As NIH moves forward with the rollout of the PMI Cohort Program, I look forward to following how they manage a variety of related communications considerations:

  • Research to understand participant motivators. Will people respond best to messaging that puts them at the center of advancing medicine? Will they be driven by the opportunity to save others’ lives or improve their own condition? Answers to these types of questions will aide in developing clear, audience-based messages and materials.
  • Channel strategy. To recruit 1 million people, NIH is going to have to get creative about how it reaches people, while at the same time respecting the boundaries of IRB. The importance of an online presence goes without saying, but how will NIH use new and emerging social platforms for communications efforts? What channels will reach less educated and older Americans?
  • Crisis communications. Security breaches. Unexpected negative findings. When crisis hits—as it inevitably does—how will NIH respond? By having crisis-planning templates and checklists “at the ready,” NIH will be steps ahead in a crisis situation.
  • Media relations. A government program of this size will draw a significant amount of media interest. How can NIH recognize and take advantage of the media’s interest? What strategies will NIH use to maximize the reach of program results?


The PMI will enable a new era of medicine in which researchers, providers, and patients work together to develop individualized care. But its success depends on how NIH uses communications to recruit and retain participants, the strength and scope of the participant pool—and ultimately, how the data trove is used.

How the World Wins When Presidents Survive Disease

Sep 15

As Barack Obama’s presidency comes to an end, there’s a lot of discussion about legacy and predictions about how he’ll be remembered. It has me thinking about how we remember the other men who have held that high office. Those who are considered our top presidents have profound epitaphs, but their contributions to public health barely make it onto their Wikipedia pages.

Mount Rushmore

What if more U.S. presidents were remembered for their contributions to public health?

Our first president, George Washington, was the incredibly skilled commander of the Continental Army, he was the first to sign the U.S. Constitution, and he was unanimously elected president in the country’s first two elections.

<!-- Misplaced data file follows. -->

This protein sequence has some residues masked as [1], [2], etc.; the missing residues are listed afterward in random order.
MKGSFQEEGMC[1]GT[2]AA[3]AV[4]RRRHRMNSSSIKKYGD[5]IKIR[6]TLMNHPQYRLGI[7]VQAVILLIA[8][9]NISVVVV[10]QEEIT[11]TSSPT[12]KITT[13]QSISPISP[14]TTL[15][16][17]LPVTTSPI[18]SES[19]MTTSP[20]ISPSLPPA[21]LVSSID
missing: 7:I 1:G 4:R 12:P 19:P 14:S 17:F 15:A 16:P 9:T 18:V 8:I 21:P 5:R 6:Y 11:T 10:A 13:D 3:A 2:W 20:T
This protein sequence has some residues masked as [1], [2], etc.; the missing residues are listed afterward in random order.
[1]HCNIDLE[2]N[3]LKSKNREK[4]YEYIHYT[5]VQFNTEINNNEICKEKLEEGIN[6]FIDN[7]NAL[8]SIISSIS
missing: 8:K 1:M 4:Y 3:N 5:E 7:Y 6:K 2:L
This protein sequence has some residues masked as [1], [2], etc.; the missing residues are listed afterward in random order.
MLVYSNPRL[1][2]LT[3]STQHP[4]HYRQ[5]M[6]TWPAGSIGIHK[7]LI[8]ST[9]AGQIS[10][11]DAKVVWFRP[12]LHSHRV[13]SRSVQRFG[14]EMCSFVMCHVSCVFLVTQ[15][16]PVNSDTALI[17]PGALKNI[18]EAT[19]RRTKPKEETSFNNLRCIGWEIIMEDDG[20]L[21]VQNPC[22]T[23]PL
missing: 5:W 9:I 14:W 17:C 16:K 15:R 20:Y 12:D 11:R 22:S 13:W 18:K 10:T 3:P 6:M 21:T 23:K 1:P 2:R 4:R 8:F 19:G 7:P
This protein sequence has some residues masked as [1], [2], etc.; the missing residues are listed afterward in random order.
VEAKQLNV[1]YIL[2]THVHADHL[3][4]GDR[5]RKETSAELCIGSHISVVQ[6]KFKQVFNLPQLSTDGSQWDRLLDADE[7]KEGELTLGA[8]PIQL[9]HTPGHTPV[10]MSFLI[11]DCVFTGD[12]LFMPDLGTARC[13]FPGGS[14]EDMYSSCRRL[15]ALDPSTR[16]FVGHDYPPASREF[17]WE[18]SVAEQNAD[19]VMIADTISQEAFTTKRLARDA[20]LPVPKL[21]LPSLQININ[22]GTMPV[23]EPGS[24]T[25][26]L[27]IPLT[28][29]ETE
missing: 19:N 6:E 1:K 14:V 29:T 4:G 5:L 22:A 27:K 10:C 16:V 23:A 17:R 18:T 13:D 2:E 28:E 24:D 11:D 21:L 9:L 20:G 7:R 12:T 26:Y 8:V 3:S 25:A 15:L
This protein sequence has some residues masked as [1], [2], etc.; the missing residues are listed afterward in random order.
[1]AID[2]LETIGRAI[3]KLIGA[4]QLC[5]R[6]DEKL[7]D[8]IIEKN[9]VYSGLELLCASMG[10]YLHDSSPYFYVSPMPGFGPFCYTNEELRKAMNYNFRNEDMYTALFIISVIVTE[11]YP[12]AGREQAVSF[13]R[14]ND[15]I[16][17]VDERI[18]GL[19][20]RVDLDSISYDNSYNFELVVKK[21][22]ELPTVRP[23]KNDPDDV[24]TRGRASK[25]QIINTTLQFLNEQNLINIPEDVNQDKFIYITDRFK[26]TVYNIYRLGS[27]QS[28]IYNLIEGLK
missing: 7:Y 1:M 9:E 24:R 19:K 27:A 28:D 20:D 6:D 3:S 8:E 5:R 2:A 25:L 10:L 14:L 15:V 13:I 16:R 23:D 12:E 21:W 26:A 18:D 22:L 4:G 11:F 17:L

Well before all of that, when Washington was 19 years old, he contracted smallpox. He survived the disease, which killed 1 of 3 people who were infected, and lived with its characteristic facial scarring for the rest of his life.

Whatever lessons Washington may have learned from this experience, perhaps the most valuable was the lesson that because he had been infected with and survived smallpox, he wouldn’t be at risk of getting it in the future. He was immune, like all the others who had survived the disease.

He had to act on that lesson as a military leader. The formation of the Continental Army itself was the first time that so many men from across the colonies came together in one place (since people didn’t usually travel much then), so it was a natural breeding ground for disease. In some ways, it was the first, albeit accidental, laboratory for public health in the U.S.

Whenever there was an outbreak or a situation in which smallpox might be a factor, Washington would send in soldiers that had already endured the disease to avoid an outbreak among his troops. It was an effective strategy, but Washington knew that variolation (a method of immunizing with a mild form of the disease) was far better—especially as it was believed that the British were using smallpox as a form of biological warfare.